Q: I am considering adopting a dog from the shelter but I have young children. What type of dog would be best for a young family?

A: I am glad that you are thinking about this before you adopt a dog because adopting the right dog and being prepared will make this a much better experience.

First, with your busy schedule, you will need to consider what level and how much exercise you can provide for the dog. I would not recommend a high-energy dog if you cannot provide adequate exercise on a daily basis. Behavioral issues due to boredom and lack of exercise are a leading cause of relinquishment of pets to shelters.

Second, consider your household activities and how long the dog would need to be alone during the day. If a dog has to be alone for significant portions of the day then I would not recommend a young dog. Perhaps adopting an older dog that needs less interaction might be more appropriate.

Third, be diligent in evaluating the dog’s interactions with children. A dog that has not had exposure to children might not be the best pet to have in a house full of children. I would also caution you not to judge a dog based solely on its breed. It is important to meet with any dogs you’re considering and interact with them to see their individual personality.

So, the choice of dog that will be the best fit for your family is based on the level of exercise you can provide, the time that you can spend with the dog and preferably one that has had prior exposure to children.

When you get your new dog, it is absolutely vital that you slowly acclimate the dog to your household, and do not leave your kids unattended with the dog in the beginning. It is important to have a conversation with your children about the fact that this is an animal and can potentially bite if it gets hurt. Show your children appropriate ways to pet the dog and show them what not to do to the dog such as pulling on its tail.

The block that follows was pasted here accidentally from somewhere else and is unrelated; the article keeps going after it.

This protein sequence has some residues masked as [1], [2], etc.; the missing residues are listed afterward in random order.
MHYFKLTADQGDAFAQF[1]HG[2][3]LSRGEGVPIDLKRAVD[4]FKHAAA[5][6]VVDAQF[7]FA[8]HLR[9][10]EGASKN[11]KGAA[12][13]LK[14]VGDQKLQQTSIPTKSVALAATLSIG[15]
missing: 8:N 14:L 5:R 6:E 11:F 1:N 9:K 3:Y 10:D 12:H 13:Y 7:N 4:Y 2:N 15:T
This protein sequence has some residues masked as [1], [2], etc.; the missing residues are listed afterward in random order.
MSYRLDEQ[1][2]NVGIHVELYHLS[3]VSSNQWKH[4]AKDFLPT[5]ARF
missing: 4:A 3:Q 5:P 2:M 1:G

Teaching your children about caring for a pet can be a wonderful way to teach them responsibility. Putting children in charge of feeding the dog will make the dog bond to the children as well as make the children feel more responsible for the care of the dog.

Adopting the right dog can make a wonderful addition to the family as long as careful thought is put into picking the right one!

Q: I found a bird’s nest on the ground by my house and there were 3 baby birds in it. They were not old enough to be out of the nest yet and I had no idea what to do! Any advice?

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A: It is spring time in Flagstaff and there a lot of baby birds around town. Unfortunately, due to wind and removal of trees, bird nests can be disrupted and fall to the ground.

With all wildlife, it is best to try to return them back to their natural habitat as soon as possible. If the birds are near a tree, I would recommend placing the nest back in the tree so that the mother bird can find them. If the tree that they came out of has been cut down, then I would recommend placing them in a tree close to the original tree.

A mother bird will not avoid the babies based on them being touched by a human like other species, so placing them back in the tree will allow the mother bird to find them again.

If these two options are not possible, then I recommend contacting the Arizona Game and Fish department for advice. www.azgfd.com.

Dr. Julianne Miller is a Flagstaff veterinarian. She can be reached at drmiller@canyonpet.com.


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